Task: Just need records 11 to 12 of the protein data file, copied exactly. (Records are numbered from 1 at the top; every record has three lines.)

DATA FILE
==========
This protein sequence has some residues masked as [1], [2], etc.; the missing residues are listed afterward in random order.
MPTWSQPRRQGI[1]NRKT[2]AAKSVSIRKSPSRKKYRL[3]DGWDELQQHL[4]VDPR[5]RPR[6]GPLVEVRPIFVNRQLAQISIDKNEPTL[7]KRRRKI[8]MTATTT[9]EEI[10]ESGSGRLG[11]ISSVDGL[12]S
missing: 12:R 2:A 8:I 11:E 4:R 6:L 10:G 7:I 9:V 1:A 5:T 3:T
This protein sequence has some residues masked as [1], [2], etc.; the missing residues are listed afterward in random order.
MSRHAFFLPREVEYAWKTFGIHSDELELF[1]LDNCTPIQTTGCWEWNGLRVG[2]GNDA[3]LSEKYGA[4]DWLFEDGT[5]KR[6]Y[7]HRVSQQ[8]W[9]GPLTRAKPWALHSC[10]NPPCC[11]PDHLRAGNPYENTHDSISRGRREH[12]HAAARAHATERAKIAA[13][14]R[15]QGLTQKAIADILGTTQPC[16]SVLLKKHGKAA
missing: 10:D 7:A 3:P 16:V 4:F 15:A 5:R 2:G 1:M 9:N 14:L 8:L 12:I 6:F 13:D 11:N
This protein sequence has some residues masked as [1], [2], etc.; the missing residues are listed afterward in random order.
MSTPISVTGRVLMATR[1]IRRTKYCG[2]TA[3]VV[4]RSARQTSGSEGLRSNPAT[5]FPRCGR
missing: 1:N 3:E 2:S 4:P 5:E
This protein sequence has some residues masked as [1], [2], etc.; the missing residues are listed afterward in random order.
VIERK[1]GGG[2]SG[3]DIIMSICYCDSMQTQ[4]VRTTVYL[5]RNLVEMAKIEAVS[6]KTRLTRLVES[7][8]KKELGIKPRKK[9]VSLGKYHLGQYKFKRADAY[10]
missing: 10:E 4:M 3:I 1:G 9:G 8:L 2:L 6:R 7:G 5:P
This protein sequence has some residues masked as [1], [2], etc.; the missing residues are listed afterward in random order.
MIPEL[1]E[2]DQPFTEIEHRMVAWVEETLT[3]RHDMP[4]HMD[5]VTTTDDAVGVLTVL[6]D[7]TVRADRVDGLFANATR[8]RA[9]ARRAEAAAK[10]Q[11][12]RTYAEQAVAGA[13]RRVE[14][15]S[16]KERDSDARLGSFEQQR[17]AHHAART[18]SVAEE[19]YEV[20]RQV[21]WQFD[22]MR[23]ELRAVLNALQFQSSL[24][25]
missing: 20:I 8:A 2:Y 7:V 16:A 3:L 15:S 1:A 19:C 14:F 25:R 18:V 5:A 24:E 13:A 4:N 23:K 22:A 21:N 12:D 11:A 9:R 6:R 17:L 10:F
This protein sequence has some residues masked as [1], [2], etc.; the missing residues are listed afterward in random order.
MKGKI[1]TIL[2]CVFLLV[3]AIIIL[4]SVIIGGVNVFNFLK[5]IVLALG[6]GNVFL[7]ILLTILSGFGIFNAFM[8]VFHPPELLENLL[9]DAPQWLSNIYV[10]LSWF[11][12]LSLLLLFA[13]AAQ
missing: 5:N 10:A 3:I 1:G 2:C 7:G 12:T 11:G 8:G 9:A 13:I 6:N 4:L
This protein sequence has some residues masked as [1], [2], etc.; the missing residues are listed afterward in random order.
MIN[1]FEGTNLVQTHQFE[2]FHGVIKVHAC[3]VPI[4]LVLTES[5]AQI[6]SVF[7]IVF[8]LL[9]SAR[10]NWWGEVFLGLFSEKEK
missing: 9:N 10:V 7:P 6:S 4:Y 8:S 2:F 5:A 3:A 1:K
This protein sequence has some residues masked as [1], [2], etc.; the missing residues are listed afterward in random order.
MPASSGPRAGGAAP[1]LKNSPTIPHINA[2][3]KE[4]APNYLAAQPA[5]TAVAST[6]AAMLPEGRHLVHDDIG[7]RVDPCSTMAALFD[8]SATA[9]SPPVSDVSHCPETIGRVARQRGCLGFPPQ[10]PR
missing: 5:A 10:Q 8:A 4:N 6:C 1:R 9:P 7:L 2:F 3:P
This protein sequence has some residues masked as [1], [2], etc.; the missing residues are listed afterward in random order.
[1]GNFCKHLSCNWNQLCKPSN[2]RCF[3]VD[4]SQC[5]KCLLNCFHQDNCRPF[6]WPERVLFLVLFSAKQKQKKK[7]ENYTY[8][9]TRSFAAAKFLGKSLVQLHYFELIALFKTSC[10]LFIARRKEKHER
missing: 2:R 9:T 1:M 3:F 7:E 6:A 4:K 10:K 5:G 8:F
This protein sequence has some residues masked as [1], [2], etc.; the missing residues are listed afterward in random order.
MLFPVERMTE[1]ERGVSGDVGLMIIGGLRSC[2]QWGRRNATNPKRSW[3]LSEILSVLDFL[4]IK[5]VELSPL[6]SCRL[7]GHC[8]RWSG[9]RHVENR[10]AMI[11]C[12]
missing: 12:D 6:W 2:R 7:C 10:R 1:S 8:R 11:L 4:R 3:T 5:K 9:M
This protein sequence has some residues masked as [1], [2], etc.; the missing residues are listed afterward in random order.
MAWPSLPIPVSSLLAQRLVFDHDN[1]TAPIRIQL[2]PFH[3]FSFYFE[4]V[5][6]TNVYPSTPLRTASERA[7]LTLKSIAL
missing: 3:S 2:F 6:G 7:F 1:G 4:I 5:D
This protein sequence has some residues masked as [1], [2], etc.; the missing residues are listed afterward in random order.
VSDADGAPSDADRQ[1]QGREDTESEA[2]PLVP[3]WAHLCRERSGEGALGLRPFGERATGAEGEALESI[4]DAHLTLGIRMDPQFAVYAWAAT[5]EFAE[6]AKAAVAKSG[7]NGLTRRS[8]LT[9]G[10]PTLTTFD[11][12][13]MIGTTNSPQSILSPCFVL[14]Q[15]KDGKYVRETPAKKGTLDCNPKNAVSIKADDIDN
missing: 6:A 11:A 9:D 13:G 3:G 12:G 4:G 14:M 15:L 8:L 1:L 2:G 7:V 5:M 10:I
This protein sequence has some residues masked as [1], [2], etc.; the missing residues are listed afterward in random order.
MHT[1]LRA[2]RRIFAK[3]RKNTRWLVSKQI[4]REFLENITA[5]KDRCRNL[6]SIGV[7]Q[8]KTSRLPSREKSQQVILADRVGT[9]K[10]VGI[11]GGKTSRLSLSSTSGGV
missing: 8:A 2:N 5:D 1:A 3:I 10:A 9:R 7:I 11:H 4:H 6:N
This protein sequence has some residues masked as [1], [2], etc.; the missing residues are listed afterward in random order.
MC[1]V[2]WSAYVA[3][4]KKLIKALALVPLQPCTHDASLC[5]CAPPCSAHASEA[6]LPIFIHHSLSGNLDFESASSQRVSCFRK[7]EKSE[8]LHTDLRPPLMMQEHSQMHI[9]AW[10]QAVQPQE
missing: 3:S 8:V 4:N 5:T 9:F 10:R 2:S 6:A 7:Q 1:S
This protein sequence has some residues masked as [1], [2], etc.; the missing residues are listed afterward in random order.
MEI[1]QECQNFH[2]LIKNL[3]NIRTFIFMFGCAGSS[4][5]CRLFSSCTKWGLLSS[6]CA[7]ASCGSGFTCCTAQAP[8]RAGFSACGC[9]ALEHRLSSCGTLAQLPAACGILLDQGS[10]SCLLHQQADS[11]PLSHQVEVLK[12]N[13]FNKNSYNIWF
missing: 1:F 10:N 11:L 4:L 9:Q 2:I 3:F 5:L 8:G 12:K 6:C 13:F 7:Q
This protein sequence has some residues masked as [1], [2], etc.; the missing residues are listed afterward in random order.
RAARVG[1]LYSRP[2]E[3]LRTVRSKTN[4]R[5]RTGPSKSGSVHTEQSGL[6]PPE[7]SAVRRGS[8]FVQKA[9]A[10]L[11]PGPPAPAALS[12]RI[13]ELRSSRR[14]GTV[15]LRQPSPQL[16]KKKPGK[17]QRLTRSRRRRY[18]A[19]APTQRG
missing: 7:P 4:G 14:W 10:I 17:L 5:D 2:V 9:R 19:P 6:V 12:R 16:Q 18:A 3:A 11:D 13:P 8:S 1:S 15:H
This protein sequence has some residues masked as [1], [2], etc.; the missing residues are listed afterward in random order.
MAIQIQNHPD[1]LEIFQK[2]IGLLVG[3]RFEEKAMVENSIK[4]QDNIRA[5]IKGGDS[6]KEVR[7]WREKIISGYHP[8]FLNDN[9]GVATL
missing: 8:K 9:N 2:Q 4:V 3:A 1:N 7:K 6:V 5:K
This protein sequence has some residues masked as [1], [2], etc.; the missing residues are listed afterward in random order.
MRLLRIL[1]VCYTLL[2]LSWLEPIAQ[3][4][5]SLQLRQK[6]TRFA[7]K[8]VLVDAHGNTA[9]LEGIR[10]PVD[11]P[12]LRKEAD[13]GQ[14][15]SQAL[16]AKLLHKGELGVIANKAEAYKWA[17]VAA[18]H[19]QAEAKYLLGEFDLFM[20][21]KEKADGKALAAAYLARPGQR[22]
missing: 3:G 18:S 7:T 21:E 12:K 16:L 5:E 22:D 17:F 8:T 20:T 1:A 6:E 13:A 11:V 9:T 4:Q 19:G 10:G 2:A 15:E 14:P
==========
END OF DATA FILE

This protein sequence has some residues masked as [1], [2], etc.; the missing residues are listed afterward in random order.
MAWPSLPIPVSSLLAQRLVFDHDN[1]TAPIRIQL[2]PFH[3]FSFYFE[4]V[5][6]TNVYPSTPLRTASERA[7]LTLKSIAL
missing: 3:S 2:F 6:G 7:F 1:G 4:I 5:D
This protein sequence has some residues masked as [1], [2], etc.; the missing residues are listed afterward in random order.
VSDADGAPSDADRQ[1]QGREDTESEA[2]PLVP[3]WAHLCRERSGEGALGLRPFGERATGAEGEALESI[4]DAHLTLGIRMDPQFAVYAWAAT[5]EFAE[6]AKAAVAKSG[7]NGLTRRS[8]LT[9]G[10]PTLTTFD[11][12][13]MIGTTNSPQSILSPCFVL[14]Q[15]KDGKYVRETPAKKGTLDCNPKNAVSIKADDIDN
missing: 6:A 11:A 9:D 13:G 3:G 12:G 4:G 14:M 15:L 8:L 1:L 2:G 7:V 5:M 10:I